The service did finally start at 6:30 and became a bit more serious, though there were moments of humor. We prayed for the members of the church who were ill and for Queen Elizabeth and all of Europe for teetering on the brink of financial disaster. I wondered if any church services at home were praying for our leaders, who I hear treated themselves to a vacation instead completing the work at hand.

The sermon was about giving gifts and getting it right when it comes to giving from the heart. It struck me because Christmas shopping this year flummoxed me. I usually take great joy and care in searching out and finding just the right thing for people I love. This year, each time I tried, my head would spin and I would literally have to leave the store and go cry in my car. I was overwhelmed with the thought of missing my family, missing my friends, missing my life as I know it and knew that any gift exchange would simply amplify these feelings. I bumbled through my good-byes in the days just before Christmas and got lost in a fog of jet lag after I arrived.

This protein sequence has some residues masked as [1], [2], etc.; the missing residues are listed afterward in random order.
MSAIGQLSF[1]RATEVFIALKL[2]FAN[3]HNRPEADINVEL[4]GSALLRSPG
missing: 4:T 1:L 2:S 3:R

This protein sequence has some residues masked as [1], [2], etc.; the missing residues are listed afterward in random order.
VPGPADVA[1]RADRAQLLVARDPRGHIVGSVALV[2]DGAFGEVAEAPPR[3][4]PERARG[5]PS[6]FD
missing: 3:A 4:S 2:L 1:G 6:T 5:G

When I finally awoke on Christmas Eve, I was in St. Martin in the Fields surrounded by 866 strangers, my husband and sons, all singing Christmas carols. The choir was indescribably beautiful as their voices rose and fell in the beautiful vaulted and domed ceilings around the church.

My favorite new carol is called “Little Donkey.” It is a hymn of encouragement for the donkey who carried Mary to the stable. I had never heard of it before, but listening to my 18 year-old son belt it out on Christmas Eve in London is sure to become a lasting favorite Christmas memory for me.

Little Donkey, little donkey on the dusty road.
Got to keep on plodding onwards with your precious load.
Been a long time, little donkey through the winter’s night
Don’t give up now, little donkey, Bethlehem’s in sight.